My aunt, Mary Francis, had a crooked thumb. It was a source of interest to me when I was young and she was in her adulthood. But it was a source of endearment to me in my adulthood and she was in her golden years. That unusual thumb probably caused me to consider her a bit disfigured. I was admittedly a little afraid of that thumb until I was old enough to understand that we’re all disfigured in our own way.
Mary Francis was one of my baby sitters during my elementary years. She was married to my dad’s oldest brother, Ancil, who was just a bit cantankerous in demeanor. But Aunt Mary Francis was silly; easy going and fun with just a bit of dingy stirred in. Every weekday she would ask, “What would you like for lunch?” And each time I would answer, “Macaroni & Cheese, Mashed Potatoes, and Strawberry Kool-Aid.” This redundant daily request says much of my personality and the fact that Mary Francis fixed it each day per my request says much of her personality. We were a good pair.
After lunch, she would play the piano and we would sing. I’d watch that crooked thumb trying to tickle the ivories. It didn’t look quite right but the music didn’t suffer for the appearance. Everyday, as sure as butter melts on hot mashed potatoes, we’d sing and forget for a while that we were just a middle-aged lady with a crooked thumb and a young boy with a Strawberry Kool-Aid mustache. It was glorious.
I once hid from aunt Mary Francis; under her bed and behind some boxes. Upon realizing I was missing, she began her search, knowing it was a game. Mary Francis, being a little silly, never looked under the bed and I, being set in my ways as evidenced by my menu preferences, never offered to come out unfound. Silliness and stubbornness are a bad combination.
When I heard Mary Francis on the phone asking a neighbor of my whereabouts, I stayed put. When I heard her talking to the town’s police chief on the phone concerning my missing status, something ornery still held me in place. When my father came through the front door to join the search and said sternly, with no excitement or surprise in his voice, “Gary Joe,” I was out from under the bed before the echo died away. I knew my afternoon was not going to end well.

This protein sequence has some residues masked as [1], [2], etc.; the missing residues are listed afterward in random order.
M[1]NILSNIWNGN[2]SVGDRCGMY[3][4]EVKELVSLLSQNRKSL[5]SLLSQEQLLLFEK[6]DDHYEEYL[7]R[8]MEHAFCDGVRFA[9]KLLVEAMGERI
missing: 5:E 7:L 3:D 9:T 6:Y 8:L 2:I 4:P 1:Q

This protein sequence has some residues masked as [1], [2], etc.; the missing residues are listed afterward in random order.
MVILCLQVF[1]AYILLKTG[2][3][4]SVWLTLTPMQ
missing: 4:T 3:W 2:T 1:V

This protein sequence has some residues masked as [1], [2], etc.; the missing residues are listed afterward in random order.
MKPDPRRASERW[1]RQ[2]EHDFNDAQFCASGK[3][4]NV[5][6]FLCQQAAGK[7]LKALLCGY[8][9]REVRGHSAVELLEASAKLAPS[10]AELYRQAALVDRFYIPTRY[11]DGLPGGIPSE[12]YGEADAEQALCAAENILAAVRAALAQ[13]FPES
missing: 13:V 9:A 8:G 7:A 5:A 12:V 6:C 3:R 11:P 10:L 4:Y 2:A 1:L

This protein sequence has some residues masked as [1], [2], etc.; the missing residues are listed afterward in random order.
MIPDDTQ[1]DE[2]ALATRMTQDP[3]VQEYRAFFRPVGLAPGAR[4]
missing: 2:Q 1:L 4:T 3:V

Mercifully, my father was a talker mostly. He sat me down to explain that Mary Francis was giving up her freedom by baby sitting me and that hiding was not an acceptable repayment for such sacrifice. Dad pointed out also that there would come a time when I would miss Mary Francis and regret these times of stress.
That time came a few short weeks ago. Aunt Mary Francis lay dying in her nursing home bed. I was leaving one Thursday evening for Paoli, my home town, to see her when Collin, my four year old son, hugged my goodbye. “Why are you going to see Mary Francis tonight?” he asked. I thought and said , “She’ll be going with Jesus soon. I’m not sure how soon, but soon.”
I had driven only to Orleans before my father called to say aunt Mary Francis had gone on with Jesus. I didn’t turn around because I knew the family would be gathering at her bedside. I have one of those wonderful families who practices laughter through tears very well. Amid the sadness, there were soon stories being told with great embellishment of times with Mary Francis. I told my story of under the bed.
I’ve thought since then that we all have crooked thumbs. These disfigurements may not be as noticeable as a bent finger against black and white keys because life is not black and white. And we may try to hide our imperfections from each other. But I don’t believe much in that anymore. I’d rather you show me who you are, crooked thumbs and all, so I can chose to love you anyway. And personally, I’d rather been seen as flawed than known as someone who hides for fear of people knowing who I really am. I’m just not afraid of crooked thumbs anymore.
I called my wife to tell her of the passing and that I would be home in a while. I walked through the living room door to see my son. Collin said, “How was aunt Mary Francis?” I leaned over, hesitated over this moment I considered sobering and said “Mary Francis died before I got to Paoli,” to which Collin replied without hesitation, “Man, Jesus is fast!”
He is fast. And life is short and ending quickly. We’re all dying; sadly, some of us at more predictable rates or for more accurately diagnosed reasons than others. But we are all surely dying.
This fact makes me very much unafraid of my crookedness and of yours. So let people see who you are and give them a chance to love you despite your disfigurement. It’s the only true joy to be had between humans: unconditional love. It was modeled first by this man that my son says is Fast but it is charged now to us for the purpose of being lived out in a world full of crooked, flawed, wonderful people.